I don't agree with this (in the general case). The GeoPackage spec explicitely allows sparse tile matrices : "Tiles MAY or MAY NOT be provided for level 0 or any other particular zoom level. This means that a tile matrix set can be sparse, i.e. not contain a tile for any particular position at a certain tile zoom level" and "The gpkg_tile_matrix table or view MAY contain row records for zoom levels in a tile pyramid user data table that do not contain tiles."
I think the intent is that you can use a GoogleMapsCompatible tiling scheme with the origin at minx=-20037508.34, maxy=20037508.34 (and maxx=20037508.34 miny=-20037508.34) (speaking here about the bounds in gpkg_tile_matrix_set), even when dealing with data that has not global coverage.
>
> The data must also comply with the following equations:
>
> pixel_x_size = Bounding Box width * matrix_width * tile_width
> pixel_y_size = Bounding Box height * matrix_height * tile_height
You probably meant
Bounding Box width = pixel_x_size * matrix_width * tile_width
Bounding Box heigh = pixel_y_size * matrix_height * tile_height
But this is only true in your hypothesis, which is a very particular case.
>
> Hopefully this clears the confusion on what the matrix_width and
> matrix_height represent. Thanks
>
>
> Micah
>
>
> ---------------------------------------------------------------
> Micah Brachman, PhD | Geospatial Scientist
> Reinventing Geospatial | www.rgi-corp.com<http://www.rgi-corp.com>
> 4035 Ridge Top Rd Suite 520, Fairfax, VA 22030
>
> 703.272.3204 x2066
> micah.brachman at rgi-corp.com<mailto:micah.brachman at rgi-corp.com>
>
>
>
>
>
>
> -----Original Message-----
> From: Geopackage [mailto:geopackage-bounces at lists.opengeospatial.org] On
> Behalf Of Brad Hards Sent: Friday, May 29, 2015 2:16 AM
> To: Even Rouault; geopackage at lists.opengeospatial.org<mailto:geopackage at lists.opengeospatial.org>
> Subject: Re: [Geopackage] Query on gpkg_tile_matrix - matrix_width and
> matrix_height
>
> On Fri, 29 May 2015 12:54:17 AM you wrote:
> > Hi Brad,
> >
> > > Geopackage spec (2.2.7.1.1) describes the gpkg_tile_matrix table.
> > >
> > > matrix_width and matrix_height are described as >=1.
> >
> > Well, Table 9 is a bit more verbose :
> > matrix_width Number of columns (>= 1) in tile matrix at this zoom
> > level matrix_height Number of rows (>= 1) in tile matrix at this zoom
> > level
> >
> > and then Table 10 and req 55 and 56 also give a hint of the meaning.
>
> OK, so matrix_width / matrix_height doesn't represent the actual number of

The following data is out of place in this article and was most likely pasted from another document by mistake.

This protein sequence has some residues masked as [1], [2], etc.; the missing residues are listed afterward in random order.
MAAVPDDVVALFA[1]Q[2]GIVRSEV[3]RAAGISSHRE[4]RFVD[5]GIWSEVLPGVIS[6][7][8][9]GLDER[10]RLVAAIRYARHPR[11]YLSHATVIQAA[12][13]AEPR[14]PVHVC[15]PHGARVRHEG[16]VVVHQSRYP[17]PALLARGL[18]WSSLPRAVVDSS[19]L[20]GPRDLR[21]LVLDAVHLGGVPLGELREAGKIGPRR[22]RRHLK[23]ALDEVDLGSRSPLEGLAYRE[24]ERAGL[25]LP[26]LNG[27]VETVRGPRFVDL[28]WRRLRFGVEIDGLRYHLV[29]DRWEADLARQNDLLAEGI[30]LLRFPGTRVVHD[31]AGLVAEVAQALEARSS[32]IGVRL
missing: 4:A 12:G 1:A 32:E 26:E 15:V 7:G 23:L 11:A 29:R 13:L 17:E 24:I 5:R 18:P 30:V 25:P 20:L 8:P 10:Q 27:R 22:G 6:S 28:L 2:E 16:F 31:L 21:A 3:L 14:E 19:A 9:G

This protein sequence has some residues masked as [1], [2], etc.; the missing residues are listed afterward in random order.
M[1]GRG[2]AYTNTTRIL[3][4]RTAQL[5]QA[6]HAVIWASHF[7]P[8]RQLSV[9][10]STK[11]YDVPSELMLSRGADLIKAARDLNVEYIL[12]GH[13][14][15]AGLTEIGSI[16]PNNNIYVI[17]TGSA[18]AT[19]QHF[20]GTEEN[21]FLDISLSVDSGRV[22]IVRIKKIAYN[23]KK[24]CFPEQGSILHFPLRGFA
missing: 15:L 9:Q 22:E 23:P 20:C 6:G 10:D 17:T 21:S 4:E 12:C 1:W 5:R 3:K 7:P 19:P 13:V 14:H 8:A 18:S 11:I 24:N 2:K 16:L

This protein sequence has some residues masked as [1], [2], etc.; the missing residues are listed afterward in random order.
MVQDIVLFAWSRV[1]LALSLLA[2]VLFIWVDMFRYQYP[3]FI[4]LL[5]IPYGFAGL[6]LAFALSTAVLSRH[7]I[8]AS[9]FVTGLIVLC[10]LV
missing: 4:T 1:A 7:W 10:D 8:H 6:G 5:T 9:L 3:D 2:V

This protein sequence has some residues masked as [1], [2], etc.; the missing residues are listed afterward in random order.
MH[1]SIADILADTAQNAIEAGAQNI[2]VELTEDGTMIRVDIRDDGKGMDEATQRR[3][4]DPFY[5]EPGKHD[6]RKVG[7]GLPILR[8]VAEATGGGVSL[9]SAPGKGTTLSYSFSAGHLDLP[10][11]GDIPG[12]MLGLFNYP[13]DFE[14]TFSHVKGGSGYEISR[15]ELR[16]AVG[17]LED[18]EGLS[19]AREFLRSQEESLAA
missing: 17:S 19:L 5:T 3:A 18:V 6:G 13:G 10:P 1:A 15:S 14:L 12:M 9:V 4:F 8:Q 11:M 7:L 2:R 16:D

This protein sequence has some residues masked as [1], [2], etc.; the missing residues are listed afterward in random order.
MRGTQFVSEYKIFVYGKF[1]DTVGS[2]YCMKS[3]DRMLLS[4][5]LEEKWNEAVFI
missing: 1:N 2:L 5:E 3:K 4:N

> tiles present, but some notional upper bound on the number of tiles that
> might be present?
>
> > > The note below Requirement 44 says that there can be records for
> > > zoom levels that do not have any tiles populated.
> > >
> > > However I can't find an authoritative reference that says what
> > > matrix_height and matrix_width are intended to describe. I assume
> > > that they're meant to be a describe the "framework" for the tiles.
> > > So if we're power of two, and the next higher matrix_width was 2,
> > > then this matrix_width will be 4 (irrespective of what tiles are
> > > actually populated).
> >
> > Not being an authoritative voice, my understanding is that it is not
> > necessary.
> > For example if you're interested in North America, in GoogleMaps tile
> > matrix set, you could have in theory :
> > level 0 : matrix_width = matrix_height = 1 (world coverage) level 1 :
> > matrix_width = matrix_height = 1 (top-left quadrant coverage)
> >
> > since you will never populate other quadrants.
>
> So at some lower zoom level where there are a lot of tiles, if you add
> tiles to the left / upper of what is already present, you don't have to
> change matrix_width / matrix_height; but if you add tiles in the
> lower/right direction, you do have to change matrix_width / matrix_height.
> That seems pretty inconsistent.
>
> > As this was inspired from WMTS, the meaning of matrix_width and
> > matrix_height should be the same as WMTS MatrixWidth and MatrixHeight
>
> OK, maybe some easier questions:
>
> 1. What is always true about matrix_width / matrix_height, except for it
> always being at least one?
>
> 2. What is the intent of having them, for a reader?
--
Spatialys - Geospatial professional services
http://www.spatialys.com